1. Skip to content
  2. Skip to main menu
  3. Skip to more DW sites

Venezuela's Juan Guaido returns to Caracas

March 4, 2019

Large crowds gathered to welcome the Venezuelan opposition leader after his trip around Latin America in defiance of a court-ordered travel ban. The US has warned of a "swift response" to any threats against Juan Guaido.

Juan Guaido
Image: picture-alliance/dpa/F. Llano

Speaking to a crowd who had come to the airport to greet him, interim President Juan Guaido said: "We are here in Venezuela and will continue moving forward."

"We know the risks we face, that's never stopped us. The regime, the dictatorship must understand," Guaido told the jubilant crowd.

He called on Venezuelans to show "great strength and determination" and continue protesting the government of President Nicolas Maduro.

"We're much stronger than ever," he said.

Large crowds had gathered to welcome him home. Diplomats from some Western countries met him at the airport, including ambassadors from Germany, the Netherlands, and France.

Large crowds greeted Guaido at the airport
Large crowds greeted Guaido at the airportImage: Reuters/C. Jasso

The Venezuelan opposition leader traveled despite a court-imposed travel ban ordering him not to leave the country.  

The United States warned Monday of a "swift response" if Guaido was subjected to any threats or violence. "@jguaido's safe return to Venezuela is of the highest importance to the US," Vice President Mike Pence tweeted as Guaido arrived in Caracas. 

"Any threats, violence, or intimidation against him will not be tolerated & will be met with swift response. The world is watching — Interim President Guaido must be allowed to re-enter Venezuela safely," Pence wrote.

Some Guaido supporters also thanked the US for its support
Some Guaido supporters also thanked the US for its supportImage: Getty Images/AFP/F. Parra

Guaido had announced his departure from a naval air base in the Ecuadorian coastal town of Salinas on Twitter on Sunday, thanking Ecuador's President Lenin Moreno.  

The opposition leader visited the leaders of Brazil, Paraguay and Argentina over the past week to rally support and build pressure on Venezuela's acting president, Nicolas Maduro, to resign.

Read more:  US resolution vetoed by Russia, China at UN Security Council 

Call for protests

Guaido called on Venezuelans to gather for protests during the crisis-ridden South American country's Carnival celebrations.

"If the usurper Venezuelan President Nicolas Maduro and his accomplices dare to arrest me, we've drawn a clear plan, with clear instructions to follow for our international allies and brothers in Parliament," he wrote on Twitter.

Several hundred supporters had gathered at a Caracas plaza, some carrying national flags, in anticipation of his arrival.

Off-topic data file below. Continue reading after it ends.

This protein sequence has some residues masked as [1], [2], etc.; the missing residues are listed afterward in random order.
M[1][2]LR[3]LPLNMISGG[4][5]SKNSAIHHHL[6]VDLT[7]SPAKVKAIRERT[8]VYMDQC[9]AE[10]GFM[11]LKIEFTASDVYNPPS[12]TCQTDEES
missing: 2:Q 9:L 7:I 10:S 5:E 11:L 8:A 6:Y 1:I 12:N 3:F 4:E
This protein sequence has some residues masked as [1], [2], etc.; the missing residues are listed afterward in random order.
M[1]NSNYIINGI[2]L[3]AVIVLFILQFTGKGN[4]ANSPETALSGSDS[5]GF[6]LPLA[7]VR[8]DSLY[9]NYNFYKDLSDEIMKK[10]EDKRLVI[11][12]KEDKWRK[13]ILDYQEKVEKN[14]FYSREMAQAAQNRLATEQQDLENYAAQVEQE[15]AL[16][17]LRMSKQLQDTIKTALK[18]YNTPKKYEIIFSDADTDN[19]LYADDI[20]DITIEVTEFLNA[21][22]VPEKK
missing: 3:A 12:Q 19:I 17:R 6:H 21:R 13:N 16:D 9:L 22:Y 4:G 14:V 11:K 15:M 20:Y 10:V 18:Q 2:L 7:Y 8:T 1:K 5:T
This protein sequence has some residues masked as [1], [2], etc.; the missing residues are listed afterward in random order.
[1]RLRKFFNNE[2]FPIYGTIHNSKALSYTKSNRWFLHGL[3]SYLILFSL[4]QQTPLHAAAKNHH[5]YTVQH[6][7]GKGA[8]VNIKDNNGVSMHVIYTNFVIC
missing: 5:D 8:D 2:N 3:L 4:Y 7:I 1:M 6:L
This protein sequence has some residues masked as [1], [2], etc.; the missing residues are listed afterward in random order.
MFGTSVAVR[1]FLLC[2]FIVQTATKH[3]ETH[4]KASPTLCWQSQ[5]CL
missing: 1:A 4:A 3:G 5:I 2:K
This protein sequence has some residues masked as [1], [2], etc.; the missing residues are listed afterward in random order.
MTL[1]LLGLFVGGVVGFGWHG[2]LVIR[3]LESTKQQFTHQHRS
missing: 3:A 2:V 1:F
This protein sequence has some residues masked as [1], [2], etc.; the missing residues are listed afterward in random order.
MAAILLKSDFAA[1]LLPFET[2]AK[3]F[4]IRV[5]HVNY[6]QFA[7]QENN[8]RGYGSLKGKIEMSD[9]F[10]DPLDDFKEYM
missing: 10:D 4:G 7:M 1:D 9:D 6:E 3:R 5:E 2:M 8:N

Venezuelan national flags were waved ahead of Guaido's arrival
Venezuelan national flags were waved ahead of Guaido's arrivalImage: Getty Images/AFP/R. Schemidt

Guaido has declared himself Venezuela's interim president and is recognized as such by the US and 60 other nations.

Should he be arrested, the move could be used by the opposition to highlight how Maduro's government represses political foes and could lead to further sanctions by the United States.

His detention, however, could see the opposition lose its key public figurehead who has helped bring unity after years of infighting between Venezuela's opposition parties.


Warnings from EU

On Saturday, the European Union warned Maduro's government against arresting Guaido, saying such a move would "represent a major escalation of tensions and meet the firm condemnation of the international community."

Guaido said he wants a "peaceful transition" that will allow his country to overcome a political and humanitarian crisis in the course of which as many as 3 to 4 million Venezuelans have been prompted to emigrate. The bulk of these migrants fled to neighboring Colombia in 2017. 

The crisis led to hyperinflation and widespread shortages of food and medicine, which worsened under Maduro's leadership.

Read more: Venezuela's political crisis: How did we get here? 

Failed aid effort

Last weekend, Guaido coordinated a failed effort to bring aid from Colombia and Brazil into Venezuela, where security forces loyal to Maduro blocked the supplies.

Maduro has described Guaido's gambit as part of a US-backed plot to overthrow him. 

Read more: Venezuela explained: Who backs Maduro, who backs Guaido?

rs, es/jm (AP, dpa, Reuters)

Each evening at 1830 UTC, DW's editors send out a selection of the day's hard news and quality feature journalism. You can sign up to receive it directly here.